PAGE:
Hey everybody! It’s Easter Sunday! What better day to talk about the devil, huh? In Martin Scorsese’s controversial film The Last Temptation of Christ, the devil appears before Jesus in the guise of a lion, a flame, and in the last temptation, an innocent looking cherub. In the CW series Reaper, we only get Ray Wise. Scorsese’s movie may be the more important work, but I’ll take Ray Wise over any of those other Satans any day of the week.
Wise, most famous as the lecherous Leland Palmer in the early ’90s surreal nighttime drama, Twin Peaks, is having so much fun playing the dark lord; it’s a shame that more people aren’t watching Reaper. The show is closing out its first season “on the bubble” for renewal. That means the network executives in charge are unsure if they’ll pick up the show for a second season, and are waiting to see how Reaper does ratings-wise over the course of the next few weeks before making their decision.
Come on, people! Don’t let them cancel one of the best shows on TV! The CW even moved it off Tuesday night to give it a fair shot (because Tuesdays are owned by the American Idol juggernaut). The show now airs Thursdays at 9:00 pm. So instead of worrying about Idol, Reaper has to deal with CSI, Grey’s Anatomy and the two most respected comedies on television, The Office and 30 Rock.
On second thought, maybe the CW has already given up on the show.
For those of you unfamiliar with it (which apparently is a lot of you), Reaper had one of the most promising premises of the season. Bret Harrison stars as Sam, a young man who learns on his 21st birthday that his parents promised his soul to the devil before he was born. When the devil (Wise) comes calling for Sam, it turns out it’s not his soul he wants, but his services. He assigns Sam the task of capturing evil souls that have escaped from Hell and sending them back to the underworld. With the help of his two best buds, Sock (the hilarious Tyler Labine) and Ben (Rick Gonzalez), who work with Sam at a Home Depot-type box store, the threesome become slacker ghostbusters. However, the show isn’t all supernatural hokum. In fact, much of the character development revolves around Sam pining for Andi (Missy Peregrym), the girl he’s been in love with for years, but is afraid to tell because of the risks of ruining their friendship.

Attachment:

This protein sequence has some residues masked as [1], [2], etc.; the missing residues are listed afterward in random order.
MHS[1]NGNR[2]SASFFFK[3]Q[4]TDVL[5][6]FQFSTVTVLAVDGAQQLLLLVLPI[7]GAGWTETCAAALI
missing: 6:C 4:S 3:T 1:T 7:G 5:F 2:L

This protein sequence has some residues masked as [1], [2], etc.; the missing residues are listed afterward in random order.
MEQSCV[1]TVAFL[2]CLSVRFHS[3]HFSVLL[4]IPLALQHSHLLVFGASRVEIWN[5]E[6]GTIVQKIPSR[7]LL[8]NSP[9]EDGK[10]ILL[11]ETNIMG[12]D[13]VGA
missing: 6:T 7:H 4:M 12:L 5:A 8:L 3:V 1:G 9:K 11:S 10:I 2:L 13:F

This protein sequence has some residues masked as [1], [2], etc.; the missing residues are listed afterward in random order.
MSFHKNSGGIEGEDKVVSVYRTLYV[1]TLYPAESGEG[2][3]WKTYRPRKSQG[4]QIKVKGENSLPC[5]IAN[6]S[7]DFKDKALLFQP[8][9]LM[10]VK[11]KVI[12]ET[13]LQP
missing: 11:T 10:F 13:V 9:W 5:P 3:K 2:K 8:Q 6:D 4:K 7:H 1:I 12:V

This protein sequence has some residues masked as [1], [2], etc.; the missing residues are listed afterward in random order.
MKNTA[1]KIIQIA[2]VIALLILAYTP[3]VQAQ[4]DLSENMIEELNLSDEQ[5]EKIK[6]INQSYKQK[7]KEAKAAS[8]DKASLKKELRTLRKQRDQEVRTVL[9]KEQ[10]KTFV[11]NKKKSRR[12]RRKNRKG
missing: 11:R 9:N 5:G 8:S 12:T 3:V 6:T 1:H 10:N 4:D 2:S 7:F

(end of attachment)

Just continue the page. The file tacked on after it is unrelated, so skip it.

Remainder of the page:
While Reaper could have easily become a “monster of the week” show, the producers have taken the smart route and made the soul-catching secondary to the interplay between all of the characters. Sam and Sock are practically brothers, and the romantic tension between Sam and Andi is very palpable. Yet, the most satisfying relationship on the show is the one between Sam and the devil. This relationship could have easily been played for laughs or scares, but Harrison and Wise each bring out an undercurrent of loneliness that creates a mood of poignancy between them. The devil, in many ways, gives Sam the courage he needs/lacks to face everyday life (particularly how to deal with Andi). He also provides some twisted guidance, taking on the role of a surrogate father, even though Sam hates his guts. The devil, on the other hand, has become very fond of Sam. Perhaps missing some of the goodness he lost thousands of years ago, Sam provides the devil with the false notion that he is doing good by having Sam go out and catch deadly murderers and monsters. Should Reaper be given a second chance, it would be wonderful to see how this twisted (and downright funny) relationship develops. The writers’ strike seemed to cut the show off at the knees just as it was finding its stride.
This past year, we saw two series about slacker guys who work in box stores and who are suddenly bestowed with otherworldly powers. I couldn’t get through the third episode of Chuck and canceled the season pass by week five. NBC has decided to give this less superior show a second life by renewing and “relaunching” it in the fall. The CW, having decided to put all of its marketing muscle behind Gossip Girl and (why, why, why?) One Tree Hill, will probably wait until May to make its decision. Until then, it’s up to schmoes like me to drum up the praise and plead with all of you who enjoy sci-fi/horror/buddy/romantic dramedies to watch Reaper. Head on over to the Reaper website and get caught up on past episodes. Then start watching the show on Thursday nights, beginning this week. Otherwise, I just may have to send Ray Wise over to your house to convince you to watch this show. Trust me, you don’t want that.